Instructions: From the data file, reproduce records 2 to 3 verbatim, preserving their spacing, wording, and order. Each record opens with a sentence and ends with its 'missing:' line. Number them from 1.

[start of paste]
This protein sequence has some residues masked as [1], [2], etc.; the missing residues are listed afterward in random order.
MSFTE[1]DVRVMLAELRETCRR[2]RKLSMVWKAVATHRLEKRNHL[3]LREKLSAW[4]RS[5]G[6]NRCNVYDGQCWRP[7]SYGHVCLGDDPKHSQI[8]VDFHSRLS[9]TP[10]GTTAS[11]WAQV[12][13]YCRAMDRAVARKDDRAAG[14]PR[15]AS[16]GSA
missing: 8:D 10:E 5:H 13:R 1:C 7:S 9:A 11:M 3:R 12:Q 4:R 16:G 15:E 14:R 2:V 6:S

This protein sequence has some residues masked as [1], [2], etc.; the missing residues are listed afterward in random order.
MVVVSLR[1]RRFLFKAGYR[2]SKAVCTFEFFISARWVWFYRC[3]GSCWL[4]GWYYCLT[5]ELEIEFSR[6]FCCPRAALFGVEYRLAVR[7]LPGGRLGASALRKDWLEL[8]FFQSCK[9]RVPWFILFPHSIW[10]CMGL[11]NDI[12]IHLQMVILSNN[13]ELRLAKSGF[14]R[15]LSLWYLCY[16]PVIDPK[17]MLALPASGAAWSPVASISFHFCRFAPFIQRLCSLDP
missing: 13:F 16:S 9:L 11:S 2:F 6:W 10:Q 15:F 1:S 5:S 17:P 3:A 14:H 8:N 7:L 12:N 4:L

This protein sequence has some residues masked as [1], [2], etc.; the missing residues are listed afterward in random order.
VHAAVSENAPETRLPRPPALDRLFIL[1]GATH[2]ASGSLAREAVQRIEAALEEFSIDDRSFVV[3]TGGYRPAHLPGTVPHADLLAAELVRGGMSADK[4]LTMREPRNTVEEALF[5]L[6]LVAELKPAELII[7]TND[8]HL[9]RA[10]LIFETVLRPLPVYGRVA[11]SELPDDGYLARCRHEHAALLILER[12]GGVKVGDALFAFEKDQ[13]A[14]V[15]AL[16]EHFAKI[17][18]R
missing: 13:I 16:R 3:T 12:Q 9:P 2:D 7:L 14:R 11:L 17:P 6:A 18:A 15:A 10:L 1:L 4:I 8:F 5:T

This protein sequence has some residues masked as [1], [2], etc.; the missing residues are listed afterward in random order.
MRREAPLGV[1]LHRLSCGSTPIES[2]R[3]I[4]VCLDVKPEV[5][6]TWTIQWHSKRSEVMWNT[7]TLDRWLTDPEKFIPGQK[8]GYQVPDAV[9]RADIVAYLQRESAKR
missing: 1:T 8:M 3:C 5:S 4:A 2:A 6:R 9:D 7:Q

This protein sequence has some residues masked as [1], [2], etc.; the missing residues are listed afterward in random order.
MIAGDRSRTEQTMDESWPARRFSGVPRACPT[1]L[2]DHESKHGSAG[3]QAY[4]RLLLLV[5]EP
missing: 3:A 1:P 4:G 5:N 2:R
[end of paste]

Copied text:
This protein sequence has some residues masked as [1], [2], etc.; the missing residues are listed afterward in random order.
MVVVSLR[1]RRFLFKAGYR[2]SKAVCTFEFFISARWVWFYRC[3]GSCWL[4]GWYYCLT[5]ELEIEFSR[6]FCCPRAALFGVEYRLAVR[7]LPGGRLGASALRKDWLEL[8]FFQSCK[9]RVPWFILFPHSIW[10]CMGL[11]NDI[12]IHLQMVILSNN[13]ELRLAKSGF[14]R[15]LSLWYLCY[16]PVIDPK[17]MLALPASGAAWSPVASISFHFCRFAPFIQRLCSLDP
missing: 13:F 16:S 9:L 11:S 2:F 6:W 10:Q 15:F 1:S 5:S 17:P 3:A 14:H 8:N 7:L 12:N 4:L

This protein sequence has some residues masked as [1], [2], etc.; the missing residues are listed afterward in random order.
VHAAVSENAPETRLPRPPALDRLFIL[1]GATH[2]ASGSLAREAVQRIEAALEEFSIDDRSFVV[3]TGGYRPAHLPGTVPHADLLAAELVRGGMSADK[4]LTMREPRNTVEEALF[5]L[6]LVAELKPAELII[7]TND[8]HL[9]RA[10]LIFETVLRPLPVYGRVA[11]SELPDDGYLARCRHEHAALLILER[12]GGVKVGDALFAFEKDQ[13]A[14]V[15]AL[16]EHFAKI[17][18]R
missing: 13:I 16:R 3:T 12:Q 9:P 2:D 7:L 14:R 11:L 17:P 6:A 18:A 15:A 10:L 1:L 4:I 8:F 5:T